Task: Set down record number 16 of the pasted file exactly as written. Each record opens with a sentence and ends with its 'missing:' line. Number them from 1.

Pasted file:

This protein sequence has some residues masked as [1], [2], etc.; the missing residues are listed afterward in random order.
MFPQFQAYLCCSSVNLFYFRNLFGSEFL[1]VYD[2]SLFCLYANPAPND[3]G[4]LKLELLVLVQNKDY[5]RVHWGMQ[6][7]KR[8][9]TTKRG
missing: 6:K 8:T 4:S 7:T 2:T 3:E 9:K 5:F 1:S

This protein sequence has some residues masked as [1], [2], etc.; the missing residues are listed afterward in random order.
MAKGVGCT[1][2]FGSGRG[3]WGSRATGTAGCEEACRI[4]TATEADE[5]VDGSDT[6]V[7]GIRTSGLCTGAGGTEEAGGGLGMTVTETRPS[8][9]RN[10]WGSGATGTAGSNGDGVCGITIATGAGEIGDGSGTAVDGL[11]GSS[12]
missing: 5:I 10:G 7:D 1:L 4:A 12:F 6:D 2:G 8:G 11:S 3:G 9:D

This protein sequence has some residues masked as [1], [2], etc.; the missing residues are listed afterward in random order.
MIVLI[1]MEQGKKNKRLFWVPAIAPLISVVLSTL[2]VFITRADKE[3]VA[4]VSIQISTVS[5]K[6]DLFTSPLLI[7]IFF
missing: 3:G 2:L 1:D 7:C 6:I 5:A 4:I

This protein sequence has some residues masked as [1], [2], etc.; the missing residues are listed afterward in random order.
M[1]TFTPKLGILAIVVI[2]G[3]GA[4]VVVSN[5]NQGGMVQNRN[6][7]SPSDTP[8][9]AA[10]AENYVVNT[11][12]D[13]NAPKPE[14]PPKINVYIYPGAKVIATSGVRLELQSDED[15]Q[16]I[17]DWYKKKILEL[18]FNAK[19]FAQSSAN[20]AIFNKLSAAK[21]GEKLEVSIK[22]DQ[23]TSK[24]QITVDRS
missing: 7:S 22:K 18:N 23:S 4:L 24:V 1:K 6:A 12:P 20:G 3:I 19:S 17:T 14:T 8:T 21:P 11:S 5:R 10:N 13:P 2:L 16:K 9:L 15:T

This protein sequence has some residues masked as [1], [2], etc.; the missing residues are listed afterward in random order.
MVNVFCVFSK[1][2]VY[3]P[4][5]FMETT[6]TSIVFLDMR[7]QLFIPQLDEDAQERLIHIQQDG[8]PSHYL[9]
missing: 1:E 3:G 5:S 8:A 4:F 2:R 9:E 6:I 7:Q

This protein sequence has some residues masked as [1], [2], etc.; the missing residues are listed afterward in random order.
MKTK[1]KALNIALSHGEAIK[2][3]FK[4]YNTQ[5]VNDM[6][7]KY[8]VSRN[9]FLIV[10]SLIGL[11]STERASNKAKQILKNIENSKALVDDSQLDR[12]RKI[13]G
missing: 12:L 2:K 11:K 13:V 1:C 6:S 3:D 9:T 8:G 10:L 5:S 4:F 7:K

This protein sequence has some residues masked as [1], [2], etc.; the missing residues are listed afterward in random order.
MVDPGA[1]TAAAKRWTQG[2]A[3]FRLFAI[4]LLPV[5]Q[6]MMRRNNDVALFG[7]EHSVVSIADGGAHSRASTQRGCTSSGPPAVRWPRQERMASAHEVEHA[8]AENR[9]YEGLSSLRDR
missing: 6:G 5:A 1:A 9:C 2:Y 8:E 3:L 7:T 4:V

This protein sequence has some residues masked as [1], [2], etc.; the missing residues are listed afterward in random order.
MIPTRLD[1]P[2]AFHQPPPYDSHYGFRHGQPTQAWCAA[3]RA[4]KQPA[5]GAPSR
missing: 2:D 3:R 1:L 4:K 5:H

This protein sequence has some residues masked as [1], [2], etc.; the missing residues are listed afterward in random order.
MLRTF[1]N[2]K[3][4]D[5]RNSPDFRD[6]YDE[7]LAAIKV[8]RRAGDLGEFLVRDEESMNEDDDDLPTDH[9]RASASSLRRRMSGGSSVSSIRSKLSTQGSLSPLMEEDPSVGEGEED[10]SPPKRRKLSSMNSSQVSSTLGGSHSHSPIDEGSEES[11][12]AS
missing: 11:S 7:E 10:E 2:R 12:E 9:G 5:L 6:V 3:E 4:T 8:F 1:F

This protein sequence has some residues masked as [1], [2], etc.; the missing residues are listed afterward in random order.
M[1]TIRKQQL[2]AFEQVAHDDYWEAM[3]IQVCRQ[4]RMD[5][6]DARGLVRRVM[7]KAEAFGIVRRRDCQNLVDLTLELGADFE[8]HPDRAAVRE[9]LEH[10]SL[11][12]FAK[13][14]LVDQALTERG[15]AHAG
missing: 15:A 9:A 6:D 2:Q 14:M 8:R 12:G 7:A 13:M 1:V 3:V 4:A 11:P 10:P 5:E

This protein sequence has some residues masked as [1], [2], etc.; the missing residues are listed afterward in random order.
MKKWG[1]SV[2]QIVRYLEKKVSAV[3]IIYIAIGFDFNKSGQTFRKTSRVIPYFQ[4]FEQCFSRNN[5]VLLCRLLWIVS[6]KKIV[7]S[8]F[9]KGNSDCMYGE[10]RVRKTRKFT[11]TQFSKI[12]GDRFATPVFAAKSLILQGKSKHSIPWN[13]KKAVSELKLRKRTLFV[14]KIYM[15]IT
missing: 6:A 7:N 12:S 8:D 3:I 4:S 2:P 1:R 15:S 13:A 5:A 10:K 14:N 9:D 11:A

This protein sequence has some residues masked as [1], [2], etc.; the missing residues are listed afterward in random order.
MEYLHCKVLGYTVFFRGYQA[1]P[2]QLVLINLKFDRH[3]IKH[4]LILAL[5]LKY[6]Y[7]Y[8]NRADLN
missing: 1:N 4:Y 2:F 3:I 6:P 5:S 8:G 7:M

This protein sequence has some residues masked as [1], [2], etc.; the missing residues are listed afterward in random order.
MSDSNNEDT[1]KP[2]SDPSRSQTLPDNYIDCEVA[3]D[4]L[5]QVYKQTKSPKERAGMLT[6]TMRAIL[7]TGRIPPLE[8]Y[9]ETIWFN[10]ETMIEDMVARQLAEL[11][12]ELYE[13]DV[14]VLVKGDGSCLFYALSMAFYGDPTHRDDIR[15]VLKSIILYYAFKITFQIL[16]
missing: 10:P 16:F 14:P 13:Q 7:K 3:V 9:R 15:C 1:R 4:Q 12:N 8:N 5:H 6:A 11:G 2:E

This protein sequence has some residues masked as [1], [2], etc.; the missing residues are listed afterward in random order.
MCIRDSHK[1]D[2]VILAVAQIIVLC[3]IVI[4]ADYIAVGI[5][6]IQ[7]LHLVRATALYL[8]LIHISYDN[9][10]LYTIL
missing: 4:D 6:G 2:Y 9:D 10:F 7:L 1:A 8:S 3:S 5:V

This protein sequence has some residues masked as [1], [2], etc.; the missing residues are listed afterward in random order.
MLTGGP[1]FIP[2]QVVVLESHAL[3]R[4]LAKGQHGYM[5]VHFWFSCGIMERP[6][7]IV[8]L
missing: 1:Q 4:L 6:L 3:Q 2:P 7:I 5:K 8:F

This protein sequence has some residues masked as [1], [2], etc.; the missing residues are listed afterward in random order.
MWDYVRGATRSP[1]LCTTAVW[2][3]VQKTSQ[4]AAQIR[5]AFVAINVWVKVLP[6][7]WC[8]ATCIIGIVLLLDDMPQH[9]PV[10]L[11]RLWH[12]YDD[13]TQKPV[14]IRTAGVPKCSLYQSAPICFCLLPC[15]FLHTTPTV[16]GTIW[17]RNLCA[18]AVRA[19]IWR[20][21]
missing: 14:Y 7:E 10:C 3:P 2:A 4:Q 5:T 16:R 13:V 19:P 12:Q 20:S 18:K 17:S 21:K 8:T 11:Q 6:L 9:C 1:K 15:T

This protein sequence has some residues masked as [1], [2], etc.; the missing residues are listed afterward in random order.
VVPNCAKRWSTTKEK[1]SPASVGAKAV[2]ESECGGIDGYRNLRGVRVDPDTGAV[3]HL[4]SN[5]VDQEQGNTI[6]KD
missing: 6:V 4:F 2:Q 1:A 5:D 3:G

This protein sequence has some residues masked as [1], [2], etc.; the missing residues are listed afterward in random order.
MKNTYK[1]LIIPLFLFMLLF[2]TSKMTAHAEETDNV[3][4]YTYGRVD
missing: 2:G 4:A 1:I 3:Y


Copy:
This protein sequence has some residues masked as [1], [2], etc.; the missing residues are listed afterward in random order.
MWDYVRGATRSP[1]LCTTAVW[2][3]VQKTSQ[4]AAQIR[5]AFVAINVWVKVLP[6][7]WC[8]ATCIIGIVLLLDDMPQH[9]PV[10]L[11]RLWH[12]YDD[13]TQKPV[14]IRTAGVPKCSLYQSAPICFCLLPC[15]FLHTTPTV[16]GTIW[17]RNLCA[18]AVRA[19]IWR[20][21]
missing: 14:Y 7:E 10:C 3:P 2:A 4:Q 5:T 16:R 13:V 19:P 12:Q 20:S 18:K 17:S 21:K 8:T 11:Q 6:L 9:C 1:K 15:T